Criminology Chapter 7
Criminology Chapter 7 3600
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This 7 page Class Notes was uploaded by Kathryn Hardison on Thursday March 3, 2016. The Class Notes belongs to 3600 at University of Missouri - Columbia taught by Andrew Fisher in Winter 2016. Since its upload, it has received 12 views. For similar materials see Criminology in Sociology at University of Missouri - Columbia.
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Date Created: 03/03/16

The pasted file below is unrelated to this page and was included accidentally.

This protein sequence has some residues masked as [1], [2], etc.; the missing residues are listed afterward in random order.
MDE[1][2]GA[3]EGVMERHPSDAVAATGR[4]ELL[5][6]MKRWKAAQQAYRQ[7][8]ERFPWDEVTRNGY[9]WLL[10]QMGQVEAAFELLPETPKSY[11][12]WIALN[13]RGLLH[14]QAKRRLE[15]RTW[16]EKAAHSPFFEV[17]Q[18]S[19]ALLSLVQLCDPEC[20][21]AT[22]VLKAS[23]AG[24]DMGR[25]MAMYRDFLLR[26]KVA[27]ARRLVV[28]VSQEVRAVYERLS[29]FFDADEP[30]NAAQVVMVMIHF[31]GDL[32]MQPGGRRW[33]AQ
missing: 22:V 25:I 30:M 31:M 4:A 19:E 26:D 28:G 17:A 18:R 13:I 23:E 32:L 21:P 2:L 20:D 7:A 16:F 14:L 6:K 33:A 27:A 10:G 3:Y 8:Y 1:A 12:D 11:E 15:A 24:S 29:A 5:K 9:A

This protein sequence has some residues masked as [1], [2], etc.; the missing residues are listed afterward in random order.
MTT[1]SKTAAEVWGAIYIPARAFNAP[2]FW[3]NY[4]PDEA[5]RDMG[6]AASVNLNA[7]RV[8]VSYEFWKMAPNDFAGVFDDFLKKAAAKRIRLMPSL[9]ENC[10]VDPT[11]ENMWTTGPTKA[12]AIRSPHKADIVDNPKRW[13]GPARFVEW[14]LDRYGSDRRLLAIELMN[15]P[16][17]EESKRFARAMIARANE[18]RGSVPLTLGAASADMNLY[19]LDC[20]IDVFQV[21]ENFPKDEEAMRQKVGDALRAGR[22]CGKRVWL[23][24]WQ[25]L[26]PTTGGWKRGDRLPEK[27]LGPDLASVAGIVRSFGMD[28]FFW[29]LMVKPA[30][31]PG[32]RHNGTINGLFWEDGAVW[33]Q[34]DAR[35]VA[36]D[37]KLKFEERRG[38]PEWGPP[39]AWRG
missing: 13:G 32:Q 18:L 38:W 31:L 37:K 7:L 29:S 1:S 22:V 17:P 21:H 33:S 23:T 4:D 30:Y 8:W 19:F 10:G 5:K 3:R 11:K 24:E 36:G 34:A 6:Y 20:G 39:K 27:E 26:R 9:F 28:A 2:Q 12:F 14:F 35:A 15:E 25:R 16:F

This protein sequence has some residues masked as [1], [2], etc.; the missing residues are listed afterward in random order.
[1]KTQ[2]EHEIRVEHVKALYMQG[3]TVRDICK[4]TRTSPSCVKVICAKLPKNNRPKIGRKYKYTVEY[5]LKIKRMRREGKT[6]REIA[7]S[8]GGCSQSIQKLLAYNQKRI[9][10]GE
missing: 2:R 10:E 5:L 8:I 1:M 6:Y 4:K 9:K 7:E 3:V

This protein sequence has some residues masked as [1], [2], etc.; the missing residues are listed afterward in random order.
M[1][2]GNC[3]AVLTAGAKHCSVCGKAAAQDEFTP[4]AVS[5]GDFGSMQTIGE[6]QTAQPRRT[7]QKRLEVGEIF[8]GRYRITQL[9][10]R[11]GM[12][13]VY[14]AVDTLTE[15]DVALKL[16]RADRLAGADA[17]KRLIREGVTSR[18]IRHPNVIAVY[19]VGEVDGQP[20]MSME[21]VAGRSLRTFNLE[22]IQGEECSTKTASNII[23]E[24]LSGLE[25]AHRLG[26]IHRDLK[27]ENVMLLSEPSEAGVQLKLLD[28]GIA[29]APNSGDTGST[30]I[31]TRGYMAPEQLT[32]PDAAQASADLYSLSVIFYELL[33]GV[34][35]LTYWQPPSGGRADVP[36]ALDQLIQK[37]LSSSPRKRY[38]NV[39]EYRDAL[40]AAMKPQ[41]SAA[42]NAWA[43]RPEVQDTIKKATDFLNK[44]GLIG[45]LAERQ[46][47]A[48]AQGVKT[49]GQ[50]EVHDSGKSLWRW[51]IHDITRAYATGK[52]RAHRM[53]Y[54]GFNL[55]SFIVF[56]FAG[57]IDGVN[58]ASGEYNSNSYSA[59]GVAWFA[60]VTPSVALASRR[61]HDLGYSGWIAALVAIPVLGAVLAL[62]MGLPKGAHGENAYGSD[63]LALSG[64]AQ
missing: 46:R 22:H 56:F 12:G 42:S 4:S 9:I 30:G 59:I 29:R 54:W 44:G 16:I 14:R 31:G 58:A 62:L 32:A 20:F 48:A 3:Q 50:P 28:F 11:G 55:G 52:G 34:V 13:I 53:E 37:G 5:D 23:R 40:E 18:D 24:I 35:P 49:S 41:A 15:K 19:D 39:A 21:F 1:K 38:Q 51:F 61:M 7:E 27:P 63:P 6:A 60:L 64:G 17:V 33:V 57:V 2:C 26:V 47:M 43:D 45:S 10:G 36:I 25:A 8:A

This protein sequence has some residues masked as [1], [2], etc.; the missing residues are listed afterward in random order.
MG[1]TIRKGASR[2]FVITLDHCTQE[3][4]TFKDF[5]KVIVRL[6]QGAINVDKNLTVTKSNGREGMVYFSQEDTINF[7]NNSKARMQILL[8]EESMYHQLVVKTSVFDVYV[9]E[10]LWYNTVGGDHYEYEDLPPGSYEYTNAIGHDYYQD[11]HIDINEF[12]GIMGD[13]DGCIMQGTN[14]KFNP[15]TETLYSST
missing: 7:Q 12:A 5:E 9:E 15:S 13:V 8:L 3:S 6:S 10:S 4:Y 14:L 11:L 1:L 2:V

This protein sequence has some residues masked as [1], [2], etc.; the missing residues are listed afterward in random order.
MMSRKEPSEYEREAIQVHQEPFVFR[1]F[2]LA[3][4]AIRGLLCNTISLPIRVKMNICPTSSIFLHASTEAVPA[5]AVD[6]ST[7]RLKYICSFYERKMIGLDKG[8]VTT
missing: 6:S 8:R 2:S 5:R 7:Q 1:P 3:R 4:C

Criminology Chapter 7: Social Process Theories Social Process Theories o Definition The view that criminality is a function of people’s interactions with various organizations, institutions, and processes in society It happens because of what happens in society Theorists believe this is from politics, religion, economy, schools, etc. All people have the potential to commit crime o Institutions of Socialization (the process of becoming a member of society) Family relations Major determinant of behavior. Criminologists find strong relationships between supportive parents and noncriminals, but kids with troubled homes are more antisocial. Teenagers with fighting parents are more likely to be antisocial. Kids who don’t receive affection are more likely to be aggressive and use drugs. Abused children are more prone to crime, depression, suicide, etc. Educational experiences The type of classes and education you get depends on what school you go to. Different schools have different kinds of kids. You may not be as motivated at one school than another. Vastly different experiences in life Most likely to engage in criminal activity: less motivation in school and feel like they don’t fit in Peer relations Kids who hang out with friends for long spans of unsupervised time are more likely to commit crime Kids who completely reject people and don’t spend time with anyone are more likely to commit crime Peer pressure Prosocial friends may help shield you from criminality Religions and beliefs Belief systems bind people together Religious service attendance = less criminality You can’t be legal and illegal at the same time Church = less drug use Holding religious beliefs aren’t enough to combat criminality. You have to engage in the beliefs o Social Process Theories Social learning theories Criminal behavior is learned through social interaction with criminal peers Crime is like any other activity… you have to learn the techniques Ex: How to hotwire a car, roll a joint Becker, Howard, “Becoming a Marihuana User” o You can only use marihuana after you learn how to smoke it right. Then you can enjoy it Differential Association theory o Sutherland Began with idea that crime has nothing to do with your class, gender, etc. but can affect anyone because it’s a learning process o 9 Points Criminal behavior is learned Just like writing, reading, driving, etc. Criminal behavior is learned by interacting with others Learning criminal behavior occurs within intimate personal groups Learning criminal behavior involves assimilating the techniques of committing crime The direction of motives and drives is learned from perceptions of various aspects of the legal code as favorable or unfavorable A person becomes a criminal when they perceive more favorable than unfavorable consequences to violating the law Can be from peer pressure and then parent restriction Differential associations may vary in frequency, duration, priority, and intensity The process of learning criminal behavior by association with criminal and anticriminal patterns involves all of the mechanisms that are involved in any other learning process Although criminal behavior expresses general needs and values, it is not excused by those general needs and values, because noncriminal behavior expresses the same needs and values o Testing Studies (observations) Scales (numbers and rates) o Critique It can’t account for the very first criminal. Someone had to start the criminal behavior for it to be passed on Assumes criminal acts are rational and ignores irrational crime and random acts of violence Serial killers learn on their own Neutralization theory o The view that law violators learn to neutralize conventional values and attitudes, enabling them to drift back and forth between criminal and conventional behavior o Enables people to commit crime and then return to a conventional behavior o Criminals don’t commit crime 24/7 So there has to be some sort of process to prevent that o When a person moves in and out of delinquency, that is referred to as drift o Techniques Denial of responsibility They made me do it Denial of injury They have insurance and too much money Denial of the victim He had it coming Condemnation of the condemners Everyone steals Appeal to higher loyalties I have to protect my friends o Testing o Critique Social control theory The view that everyone has the potential to become a criminal, but most people refrain due to their bonds with society Theorists are interested in why people obey laws Selfcontrol or moral senses keep people from breaking laws o Ex: I think about the ducks and birds so I don’t litter Socialized to conform to society’s rules o Ex: family is dependent on them or their job. Santa Claus is watching you! Hirschi’s “Social Bonds” o Attachment Weakening of ties that attach people to society Family, friends, community o Commitment Will their commitment to other people keep them from behaving in such a way? Future, career, goals, success o Involvement You’re involved in school activities, organizations, religious groups, sports teams, social clubs, etc. Little time for involvement in illegal activities o Belief Honesty, morality, fairness, patriotism, responsibility, etc. You have similar beliefs to people around you o Individuals are more likely to engage in illegal activities without these bonds o Testing Youths who are more attached to their parents are less prone to crime People who shun antisocial behaviors will be closer to their peers and will commit less crime o Critique Influence of friendship Can be negative, rather than positive Family connection is more positive Group activities and peer pressure lead to criminal activity Failure to achieve You can be committed to doing something great, but if you fail, are you crimeprone? Deviant involvement Multiple romantic relationships = more trouble Deviant peers and parents If you’re attached to deviant peers and parents, then you’ll copy their acts Mistaken causal order Is it the bond that came first or the criminality? Kids with more problems are provided with more support Labeling Theory o Definition The view that people become criminals when they are labeled as such and the label is applied to their identity It’s not until you’re labeled successfully that you’re labeled that way There has to be an action (you’re caught) Criminals emerge out of stigmaproducing encounters Labels are internalized and acted on as truth o Theory Assumptions Behaviors that are considered criminal are highly subjective Even the worst crimes in society are never crimes until we decide that they are. It’s simply a matter of perspective Crime is defined by those in power Labels apply to people and acts Positive and negative labels involve subjective interpretation of behavior o Consequence of Labeling Theory Selflabeling Joining deviant cliques Retrospective reading o Primary Deviance A violation with little or no longterm effects Ex: DUI, noise complaint, etc. o Secondary Deviance A violation that leads to the offender being successfully labeled deviant o Research on Social Reaction Theory Targets of labeling Minority group members, poor and powerless, etc. Effects of labeling Negative labels dramatically influence the self esteem of a person Children negatively labeled by parents are antisocial and self image Helps sustain criminality over time o Validity 3 important contributions Definition of law. This is criminal. This is a thing. Crime isn’t a disease, they’re acts. Different conceptual realities of criminals and these concepts have to be treated differently. Labeling dictates actions of all parties. Consequences of Social Process Theory o Social Process Theory and Public Policy Relearning You have to relearn how to live a life without crime Paying back in society Rehabilitation We don’t want to label and punish them… but drug offenders may need to go to rehab